Sponsored by: GE Healthcare
Session ends: February 21st, 2014, 3:00pm MST
Answers by: Peggy Lio, Director of Process Science, GE Healthcare
Cell culture media, including basal media and feeds, are key elements impacting the performance of bioprocesses. Advancements in cellular and metabolic understanding, coupled with high throughput applications, have led to evolved approaches in medium development and optimization resulting in innovative cell culture media with desired characteristics to meet specific needs.
However, challenges associated with the use of cell culture media still exist. Examples include manufacturability, subpar stability, inconsistent performance and/or underperformance in terms of productivity and quality attributes. In some cases, troubleshooting efforts can be guided by learned know-how but in other circumstances a systematic approach is necessary to identify the root cause. In this Ask the Expert session, we invite you to participate in discussions on experience and lessons learned around cell culture media troubleshooting. Please submit your questions about cell culture media for bioprocessing.
Questions & Answers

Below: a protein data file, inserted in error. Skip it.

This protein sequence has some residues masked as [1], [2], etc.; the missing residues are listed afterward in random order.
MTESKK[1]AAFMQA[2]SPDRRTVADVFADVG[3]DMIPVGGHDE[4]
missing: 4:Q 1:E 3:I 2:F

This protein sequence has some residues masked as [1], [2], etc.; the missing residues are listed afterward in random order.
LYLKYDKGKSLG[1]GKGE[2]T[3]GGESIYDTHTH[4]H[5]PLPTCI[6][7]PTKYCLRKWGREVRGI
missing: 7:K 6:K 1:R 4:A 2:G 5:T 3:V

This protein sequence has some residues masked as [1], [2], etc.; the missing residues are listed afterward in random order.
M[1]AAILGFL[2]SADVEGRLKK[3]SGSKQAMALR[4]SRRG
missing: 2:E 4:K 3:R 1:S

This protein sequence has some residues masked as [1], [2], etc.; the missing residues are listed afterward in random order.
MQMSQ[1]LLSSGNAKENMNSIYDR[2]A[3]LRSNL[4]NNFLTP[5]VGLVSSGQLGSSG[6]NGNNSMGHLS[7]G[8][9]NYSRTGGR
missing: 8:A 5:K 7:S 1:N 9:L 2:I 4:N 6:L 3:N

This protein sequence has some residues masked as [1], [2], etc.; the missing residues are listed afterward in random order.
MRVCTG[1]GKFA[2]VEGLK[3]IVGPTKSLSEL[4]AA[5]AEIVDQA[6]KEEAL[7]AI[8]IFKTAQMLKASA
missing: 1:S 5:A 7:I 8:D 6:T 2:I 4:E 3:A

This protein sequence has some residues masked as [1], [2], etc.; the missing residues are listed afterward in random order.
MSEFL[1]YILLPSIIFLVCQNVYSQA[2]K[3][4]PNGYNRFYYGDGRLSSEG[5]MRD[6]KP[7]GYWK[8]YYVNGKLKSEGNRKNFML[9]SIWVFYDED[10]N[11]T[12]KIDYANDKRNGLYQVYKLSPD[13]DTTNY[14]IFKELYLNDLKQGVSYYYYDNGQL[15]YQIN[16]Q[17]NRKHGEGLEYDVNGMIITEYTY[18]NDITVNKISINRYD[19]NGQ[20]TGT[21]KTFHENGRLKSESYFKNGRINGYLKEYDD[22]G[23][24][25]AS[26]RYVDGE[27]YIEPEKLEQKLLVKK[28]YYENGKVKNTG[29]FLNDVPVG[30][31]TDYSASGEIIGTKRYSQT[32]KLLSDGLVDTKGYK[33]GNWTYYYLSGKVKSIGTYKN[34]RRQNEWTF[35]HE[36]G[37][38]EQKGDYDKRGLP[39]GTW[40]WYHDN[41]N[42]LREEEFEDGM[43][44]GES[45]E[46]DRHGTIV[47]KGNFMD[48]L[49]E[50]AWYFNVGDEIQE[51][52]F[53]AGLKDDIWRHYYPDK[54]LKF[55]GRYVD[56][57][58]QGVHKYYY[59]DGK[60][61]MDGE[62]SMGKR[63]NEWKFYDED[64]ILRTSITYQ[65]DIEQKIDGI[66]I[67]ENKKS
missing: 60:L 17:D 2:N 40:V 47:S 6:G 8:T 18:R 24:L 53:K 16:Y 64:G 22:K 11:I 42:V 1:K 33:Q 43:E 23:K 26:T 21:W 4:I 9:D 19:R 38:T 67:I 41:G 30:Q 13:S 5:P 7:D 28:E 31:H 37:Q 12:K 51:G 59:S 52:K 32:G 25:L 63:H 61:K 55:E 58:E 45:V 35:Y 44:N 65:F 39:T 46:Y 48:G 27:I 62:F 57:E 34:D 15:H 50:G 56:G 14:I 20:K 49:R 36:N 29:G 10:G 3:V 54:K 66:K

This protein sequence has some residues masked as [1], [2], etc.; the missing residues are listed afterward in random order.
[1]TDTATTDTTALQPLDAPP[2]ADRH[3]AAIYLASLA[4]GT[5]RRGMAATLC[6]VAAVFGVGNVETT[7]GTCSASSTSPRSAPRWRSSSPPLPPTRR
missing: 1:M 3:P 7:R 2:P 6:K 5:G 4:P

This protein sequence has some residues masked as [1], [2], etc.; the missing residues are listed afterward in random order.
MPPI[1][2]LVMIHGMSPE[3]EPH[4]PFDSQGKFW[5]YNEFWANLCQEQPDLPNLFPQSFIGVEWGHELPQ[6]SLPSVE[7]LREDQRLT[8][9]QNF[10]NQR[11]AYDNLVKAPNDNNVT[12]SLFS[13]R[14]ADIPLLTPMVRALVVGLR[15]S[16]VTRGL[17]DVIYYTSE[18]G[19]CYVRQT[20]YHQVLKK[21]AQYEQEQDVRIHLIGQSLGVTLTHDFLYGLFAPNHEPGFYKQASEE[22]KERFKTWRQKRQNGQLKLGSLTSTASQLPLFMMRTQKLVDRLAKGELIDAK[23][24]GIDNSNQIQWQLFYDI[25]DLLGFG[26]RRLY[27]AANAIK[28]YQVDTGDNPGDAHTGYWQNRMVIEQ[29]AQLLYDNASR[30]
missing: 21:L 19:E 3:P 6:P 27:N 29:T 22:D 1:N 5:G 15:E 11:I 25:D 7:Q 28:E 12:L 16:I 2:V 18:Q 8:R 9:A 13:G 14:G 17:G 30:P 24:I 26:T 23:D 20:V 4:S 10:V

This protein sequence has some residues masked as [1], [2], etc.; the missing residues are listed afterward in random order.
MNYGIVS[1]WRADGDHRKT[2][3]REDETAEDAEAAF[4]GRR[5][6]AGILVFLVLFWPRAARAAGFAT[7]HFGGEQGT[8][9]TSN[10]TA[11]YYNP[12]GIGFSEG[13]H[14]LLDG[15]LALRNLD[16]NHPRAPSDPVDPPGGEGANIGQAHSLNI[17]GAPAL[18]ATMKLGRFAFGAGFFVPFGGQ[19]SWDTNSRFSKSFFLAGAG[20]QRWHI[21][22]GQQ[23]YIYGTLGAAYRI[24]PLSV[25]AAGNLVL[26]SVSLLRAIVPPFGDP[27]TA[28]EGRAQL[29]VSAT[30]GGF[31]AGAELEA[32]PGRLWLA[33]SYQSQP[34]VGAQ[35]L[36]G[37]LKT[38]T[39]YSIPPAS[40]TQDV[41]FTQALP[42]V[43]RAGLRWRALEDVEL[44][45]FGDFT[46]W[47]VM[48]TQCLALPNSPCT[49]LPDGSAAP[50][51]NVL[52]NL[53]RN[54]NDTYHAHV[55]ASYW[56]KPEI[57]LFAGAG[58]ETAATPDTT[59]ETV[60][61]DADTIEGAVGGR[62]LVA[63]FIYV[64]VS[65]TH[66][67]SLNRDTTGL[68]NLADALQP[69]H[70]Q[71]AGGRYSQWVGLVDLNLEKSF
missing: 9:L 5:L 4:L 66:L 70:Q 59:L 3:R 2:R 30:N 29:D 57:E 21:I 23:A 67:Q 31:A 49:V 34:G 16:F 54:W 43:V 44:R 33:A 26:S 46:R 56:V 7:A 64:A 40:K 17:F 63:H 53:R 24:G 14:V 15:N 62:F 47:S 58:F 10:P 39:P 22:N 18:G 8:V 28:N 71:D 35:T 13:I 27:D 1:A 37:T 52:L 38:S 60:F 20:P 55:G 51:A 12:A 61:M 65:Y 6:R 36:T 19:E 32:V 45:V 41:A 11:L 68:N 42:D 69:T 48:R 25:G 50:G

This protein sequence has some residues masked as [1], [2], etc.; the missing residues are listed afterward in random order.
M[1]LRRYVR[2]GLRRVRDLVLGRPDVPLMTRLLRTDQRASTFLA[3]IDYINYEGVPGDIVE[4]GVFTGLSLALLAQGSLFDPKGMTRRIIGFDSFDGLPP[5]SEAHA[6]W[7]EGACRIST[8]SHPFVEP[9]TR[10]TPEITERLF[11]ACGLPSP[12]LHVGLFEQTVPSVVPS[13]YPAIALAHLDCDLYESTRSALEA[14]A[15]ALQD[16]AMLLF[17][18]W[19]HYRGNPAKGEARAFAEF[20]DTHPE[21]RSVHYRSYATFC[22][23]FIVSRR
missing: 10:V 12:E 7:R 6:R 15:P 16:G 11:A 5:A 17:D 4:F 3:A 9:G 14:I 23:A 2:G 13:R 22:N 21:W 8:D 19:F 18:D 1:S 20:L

Mammalian cells can synthesize fatty acids however they cannot introduce double bonds into fatty acids beyond C9. Therefore, unsaturated fatty acids, such as linoleic acid and linolenic acid, are beneficial for mammalian cell culture. Cholesterol is not essential for mammalian cells except for auxotrophic mutants (e.g. NS0).» Read MoreThere are approaches, such as alternating pH (either acidic or basic) and temperature (mostly warm), that can accelerate/facilitate solubilizing media compounds. However, they don’t necessarily improve solubility (maximum concentration in a saturated solution)issues. Therefore, it is important to also evaluate the composition of your media formulation to assess whether there are components that are at […]» Read MoreThere are several ways of utilizing cell metabolism characteristics for medium optimization. Firstly, the metabolism rate of key medium components such as amino acids and vitamins can easily be determined by spent media analysis. The metabolic profiles can then be used for design of stoichiometrically balanced medium formulations. Since metabolic characteristics are dynamic, utilization of […]» Read MoreThe concentration of glutamine and/or asparagine in your cell culture media should be assessed and limited since both amino acids can be deaminated leading to ammonia as the byproduct. During late stationary phase of mammalian cell culture, cells may utilize alanine to generate pyruvate and this process also produces ammonia. Supplementation of pyruvate into the […]» Read MoreMammalian cells can synthesize fatty acids however they cannot introduce double bonds into fatty acids beyond C9. Therefore, unsaturated fatty acids, such as linoleic acid and linolenic acid, are beneficial for mammalian cell culture. Cholesterol is not essential for mammalian cells except for auxotrophic mutants (e.g.,NS0 cells).» Read MoreThere are commercially available serum free media suitable for the optimization of recombinant blood factor expression in CHO or BHK cells. Depending on the cell type and specific molecule of interest, the media may need to be supplemented with other components (e.g., growth factors, cell protection agents, and product dependent factors). Media optimization should always […]» Read MoreFor recombinant protein and monoclonal antibody production, there are commercially available chemically defined cell culture media with equivalent or better performance than non-defined media. For vaccine production applications, media with non-defined components are still widely used.» Read MoreNutrient depletion causes cell apoptosis which can impact productivity levels and/or product quality therefore it is important to supplement media with depleted components. In order to achieve the best performance, a metabolically balanced feed formulation and an optimal feeding schedule should be designed and applied.» Read MoreApoptosis is typically caused by nutrient depletion and/or metabolite accumulation. Nutrient depletion can be prevented by proper feeding strategies. Metabolite accumulation is less of concern in a perfusion process but is often challenging to tackle in a fed-batch process. Media optimization approaches to control the accumulation of metabolites may include: reducing glutamine to control ammonia, […]» Read MoreYes, there are media with alternate carbon sources. For example, galactose, which has a lower metabolizing rate than glucose, may be supplemented into cell culture media to remedy the issue of high lactate generation in certain cell culture situations. Disaccharides are also commonly used in culture media for non-mammalian cells.» Read MoreThere are medium components known for impacting protein glycosylation through different mechanisms. For example, manganese serves as a cofactor in the glycosylation pathway and can improve glycosylation; galactose impacts glycan precursors and may improve glycosylation; high glutamine in medium formulation can cause less glycosylation due to ammonia generation.» Read MorePowder media are typically more stable than liquid media and therefore tend to have a longer shelf life. The salts in liquid media exist in ionized forms and are subject to reaction and degradation. Another common stability issue for liquid media is precipitation of components that are less soluble or formulated at high concentrations. In […]» Read More